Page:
The Stress Factor in Asthma

Rapidly expanding new research that links psychological stress to the onset of asthma may have important implications for slowing this epidemic and lowering children's risk of developing this lifelong disease.
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Rosalind J. Wright, MD, MPH
Horace W. Goldsmith Professor of Children's Health Research
Vice Chair, Clinical Translational Research
Kravis Children's Hospital
Department of Pediatrics
Icahn School of Medicine at Mount Sinai

The Stress Factor in Asthma

About 25 million Americans -- one in 12 -- have asthma. According to the Centers for Disease Control and Prevention, that number is growing every year. Rapidly expanding new research that links psychological stress to the onset of asthma may have important implications for slowing this epidemic and lowering children's risk of developing this lifelong disease.

What Is Asthma?

Asthma is a chronic inflammatory disease that causes the airways in the lungs to swell and narrow. The underlying biology that drives the disease is disrupted immune function, resulting in hypersensitivity to certain substances and environmental factors, as well as altered airway function. Symptoms include coughing, wheezing, chest tightness, and shortness of breath.

Most asthma is allergic, with symptoms triggered by exposure to such allergens as pollen, grass, dust mites and cockroaches. Other people experience symptoms when exposed to environmental irritants like air pollution, tobacco smoke and chemicals. And, for those people who are living with chronic stress or are particularly sensitive to stress or emotional upset, psychological stress can trigger changes in the immune system and airways, and manifest as asthma.

Not only can stress exacerbate asthma once you have it, but evidence suggests it also likely plays a role in the onset of asthma, which usually starts in childhood. Effects of stress on a child's developing respiratory and immune systems begin in pregnancy, and young (preschool-aged) children who are genetically predisposed to asthma remain particularly sensitive to stress as these systems continue to mature during this time.

The Mind-Body Connection

As a clinician, I have always been interested in the mind-body connection, and at the Mount Sinai Health System, we are continuing groundbreaking research investigating the role psychological stress plays in the onset of asthma. Since environmental influences start very early -- during prenatal development -- we are looking at how stress in pregnant women might affect the expression of asthma in their children in the future.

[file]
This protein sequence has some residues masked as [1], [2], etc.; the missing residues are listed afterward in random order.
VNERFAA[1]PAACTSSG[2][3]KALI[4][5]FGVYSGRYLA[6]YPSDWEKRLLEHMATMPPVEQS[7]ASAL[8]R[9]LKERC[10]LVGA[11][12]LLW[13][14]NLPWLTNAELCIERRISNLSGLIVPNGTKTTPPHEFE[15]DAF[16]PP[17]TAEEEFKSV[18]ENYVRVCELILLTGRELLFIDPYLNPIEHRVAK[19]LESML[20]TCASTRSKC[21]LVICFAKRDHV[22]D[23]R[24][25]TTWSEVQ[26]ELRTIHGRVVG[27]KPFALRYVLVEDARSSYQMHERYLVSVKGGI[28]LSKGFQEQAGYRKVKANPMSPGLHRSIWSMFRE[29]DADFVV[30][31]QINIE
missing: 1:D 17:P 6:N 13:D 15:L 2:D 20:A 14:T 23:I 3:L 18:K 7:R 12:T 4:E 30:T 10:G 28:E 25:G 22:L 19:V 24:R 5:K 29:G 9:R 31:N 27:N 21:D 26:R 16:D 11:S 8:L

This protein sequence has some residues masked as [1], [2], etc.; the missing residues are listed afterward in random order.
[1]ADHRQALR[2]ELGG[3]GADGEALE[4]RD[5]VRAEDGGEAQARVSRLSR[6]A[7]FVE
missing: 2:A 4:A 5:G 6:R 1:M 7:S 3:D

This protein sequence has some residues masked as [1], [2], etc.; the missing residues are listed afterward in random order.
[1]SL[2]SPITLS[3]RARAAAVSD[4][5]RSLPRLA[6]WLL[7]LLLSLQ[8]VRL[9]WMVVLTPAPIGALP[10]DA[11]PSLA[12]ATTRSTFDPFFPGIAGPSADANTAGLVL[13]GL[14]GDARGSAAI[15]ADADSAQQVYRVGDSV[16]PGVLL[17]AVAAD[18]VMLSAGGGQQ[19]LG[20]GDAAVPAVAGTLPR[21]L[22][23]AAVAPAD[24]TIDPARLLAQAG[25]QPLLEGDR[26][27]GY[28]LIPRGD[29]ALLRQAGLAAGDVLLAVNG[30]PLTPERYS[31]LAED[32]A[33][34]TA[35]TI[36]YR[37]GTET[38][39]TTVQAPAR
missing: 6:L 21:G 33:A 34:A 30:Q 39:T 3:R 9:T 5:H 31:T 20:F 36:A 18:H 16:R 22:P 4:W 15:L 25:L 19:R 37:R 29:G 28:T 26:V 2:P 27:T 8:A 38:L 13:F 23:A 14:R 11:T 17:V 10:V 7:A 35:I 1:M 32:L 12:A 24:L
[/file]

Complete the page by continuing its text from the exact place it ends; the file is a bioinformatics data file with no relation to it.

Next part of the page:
We know that psychological stress disrupts critical regulatory systems in the body that, when optimally functioning, keep us healthy. Central among these is the immune system (think of the student who gets a cold or flu after finishing a stressful exam period). Our bodies like to keep these systems operating in some optimal balance. When we are under chronic stress, our stress-response systems release consistently higher- or lower-than-normal levels of the stress hormones cortisol and epinephrine, resulting in long-term wear and tear on our bodies' processes, including those of the brain, heart, immune system, and lungs.

Our research, along with that of others, has shown that stress during pregnancy can influence the programming of a developing fetus's immune system, and affect how it works by the time the baby is born. There is also evidence that stress during pregnancy is associated with a higher risk of having a child who goes on to develop early onset asthma.

In our lab, we have found that stress experienced by women during pregnancy is also associated with poor lung growth and development in utero, leading to lower levels of lung function in children by age six years. Other data show that children with lower levels of lung function at that age are more likely to develop chronic obstructive pulmonary disease, early mortality, and heart disease later in life.

Evidence also shows that if you already have asthma, stress can be a trigger that makes it worse. This is true for many patients, and can lead to poorly controlled disease and more symptoms if clinicians don't recognize and consider stress when caring for patients with asthma.

Aiming for Less Stress

It's clear that managing psychological stress is important during the prenatal period because it can affect not only the mother's health, but also that of her developing child, even having lifelong consequences. Reducing stress during pregnancy is just as imperative as eating a healthy diet and avoiding tobacco smoke when it comes to minimizing asthma risk in children, and effects on their lungs in general.

Examining one's life and reducing stress as much as you can is important for everyone, not just pregnant women. Think about what's worrying or distressing you. What can you do to either eliminate those stressors, or adopt a means of reducing them? There are many different ways to approach stress management, and it's important to figure out what works for you. Here are just a few suggestions:

•Breathing techniques
•Social engagement

In addition, you can talk to your doctor. Clinicians are becoming aware that sometimes just acknowledging the connection between stress and asthma can help people manage their disease better. Your doctor may also be able to help with additional resources, such as making a referral to a social worker for assistance with housing or financial issues, or a referral to a counselor or therapist for individual or group therapy. If you have asthma, addressing stress in these ways can improve management of your disease and help reduce symptoms.

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